Notes from Susanna Strem, Chali-Rosso Art Gallery curator
Salvador Dali set to work on Dante Alighieri’s, La Divina Commedia between 1951 and 1960. The 100 individual pieces he created culminated in a magnificent work.
Dali managed to interpret Dante’s mastery in the language of words and to transfer it graphically into a visual language.
The Italian government of the day commissioned Dali to produce a series of illustrations. The intent was to have it accompany a deluxe edition to be issued of the Divine Comedy. Naturally, Dali being a Spanish artist and Dante being the favourite son of Italy, his work was not viewed favourably at first.
Within the series of 100 graphic presentations, you can see Dali’s usual images including drawers, clocks and crutches. Dali continues to push the envelope. His tendency to the powerful and extreme, as well as his showing the soft, gentle artistry matches Dante’s famous work well.
Synthesis of style
The Divine Comedy was completed just a year before Dante’s death in 1321. Both Dali and Dante’s work was infused by the influence and the many styles of the great thinkers and writers of their time.
To help him express his ideas, Dante Alighieri poured his life’s loves and the whole of his literary gifts and philosophy into his Comedy. Neither a “high” nor “low” art, this work addressed the big questions of the human reality: Is there an afterlife? What are the consequences of our lives on Earth?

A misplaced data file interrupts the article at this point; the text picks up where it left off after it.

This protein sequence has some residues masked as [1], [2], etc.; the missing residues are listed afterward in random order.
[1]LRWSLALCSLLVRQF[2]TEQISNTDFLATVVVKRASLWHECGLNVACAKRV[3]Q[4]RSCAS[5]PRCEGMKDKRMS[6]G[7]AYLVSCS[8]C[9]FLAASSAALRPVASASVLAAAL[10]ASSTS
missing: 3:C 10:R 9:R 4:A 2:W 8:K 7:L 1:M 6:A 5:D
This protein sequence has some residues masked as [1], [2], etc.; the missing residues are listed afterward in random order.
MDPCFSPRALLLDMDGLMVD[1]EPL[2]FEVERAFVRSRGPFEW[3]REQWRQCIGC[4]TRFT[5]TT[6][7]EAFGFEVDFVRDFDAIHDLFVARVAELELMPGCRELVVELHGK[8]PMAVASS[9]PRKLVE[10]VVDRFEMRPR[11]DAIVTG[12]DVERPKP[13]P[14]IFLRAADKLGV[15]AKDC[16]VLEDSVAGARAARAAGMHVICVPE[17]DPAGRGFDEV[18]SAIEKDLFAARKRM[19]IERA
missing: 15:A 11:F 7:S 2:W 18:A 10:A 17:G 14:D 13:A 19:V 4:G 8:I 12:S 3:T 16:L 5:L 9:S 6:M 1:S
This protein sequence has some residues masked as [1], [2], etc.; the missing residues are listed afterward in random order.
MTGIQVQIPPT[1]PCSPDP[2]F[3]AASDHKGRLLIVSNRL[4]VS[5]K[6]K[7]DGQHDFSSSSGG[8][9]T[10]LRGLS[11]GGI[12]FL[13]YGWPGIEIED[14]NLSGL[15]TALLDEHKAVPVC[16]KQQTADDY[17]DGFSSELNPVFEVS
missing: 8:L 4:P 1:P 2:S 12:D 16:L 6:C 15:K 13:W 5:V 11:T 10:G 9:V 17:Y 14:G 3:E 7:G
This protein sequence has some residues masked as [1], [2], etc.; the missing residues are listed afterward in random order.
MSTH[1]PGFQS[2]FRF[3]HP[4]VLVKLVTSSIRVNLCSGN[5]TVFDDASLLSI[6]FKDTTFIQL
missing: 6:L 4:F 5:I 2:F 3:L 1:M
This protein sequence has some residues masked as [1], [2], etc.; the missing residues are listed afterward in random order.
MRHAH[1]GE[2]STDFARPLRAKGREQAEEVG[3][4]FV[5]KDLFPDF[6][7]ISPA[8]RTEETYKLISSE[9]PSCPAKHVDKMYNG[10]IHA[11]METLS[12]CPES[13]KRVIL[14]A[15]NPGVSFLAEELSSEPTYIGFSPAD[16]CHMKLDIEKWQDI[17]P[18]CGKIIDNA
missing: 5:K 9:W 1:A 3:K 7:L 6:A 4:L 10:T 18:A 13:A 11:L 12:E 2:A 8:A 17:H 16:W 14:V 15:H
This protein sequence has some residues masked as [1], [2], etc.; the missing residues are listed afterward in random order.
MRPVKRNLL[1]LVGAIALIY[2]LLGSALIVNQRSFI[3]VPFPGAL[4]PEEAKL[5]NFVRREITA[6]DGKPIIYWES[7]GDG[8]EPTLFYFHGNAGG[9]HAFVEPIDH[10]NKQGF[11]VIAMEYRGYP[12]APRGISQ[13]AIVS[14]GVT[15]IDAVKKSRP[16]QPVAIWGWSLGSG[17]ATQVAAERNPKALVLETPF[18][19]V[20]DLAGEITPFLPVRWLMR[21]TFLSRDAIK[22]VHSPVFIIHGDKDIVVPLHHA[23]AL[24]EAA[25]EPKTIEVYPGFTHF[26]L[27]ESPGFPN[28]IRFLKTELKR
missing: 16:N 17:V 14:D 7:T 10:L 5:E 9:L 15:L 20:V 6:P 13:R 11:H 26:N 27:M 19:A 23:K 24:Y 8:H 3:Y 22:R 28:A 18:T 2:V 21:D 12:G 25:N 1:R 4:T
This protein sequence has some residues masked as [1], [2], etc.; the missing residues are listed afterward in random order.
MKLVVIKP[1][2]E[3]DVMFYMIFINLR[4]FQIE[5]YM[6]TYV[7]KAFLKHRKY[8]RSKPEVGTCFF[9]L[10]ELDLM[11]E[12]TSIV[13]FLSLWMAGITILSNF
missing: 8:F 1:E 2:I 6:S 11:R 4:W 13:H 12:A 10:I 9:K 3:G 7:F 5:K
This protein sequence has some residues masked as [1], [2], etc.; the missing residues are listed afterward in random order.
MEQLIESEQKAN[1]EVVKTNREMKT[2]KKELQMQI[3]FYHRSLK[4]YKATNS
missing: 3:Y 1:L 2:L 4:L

Dali and Dante’s talent fusion by the numbers:
- Dali created 100 wood engravings to illustrate Dante Alighieri’s Divine Comedy, comprising 100 verses, so called cantos.
- The 100 cantos are divided into 3 parts: Inferno-Hell, Purgatorio-Purgatory and Paradiso-Heaven
- The wood engravings were created between 1959 and 1963
- 3,500 wood blocks were needed to be carved for each and every colour appearing of the images. The colours are then layered one at a time, on top of each other.
Salvador Dali’s exceptionally delicate and beautiful imaginings illustrate the scenes in Dante’s creative mind. Dali presents for us the real life people and experiences that the poet wove into his Comedy, including that of his own legendary and unrequited love for Beatrice who appears prominently in the cantos.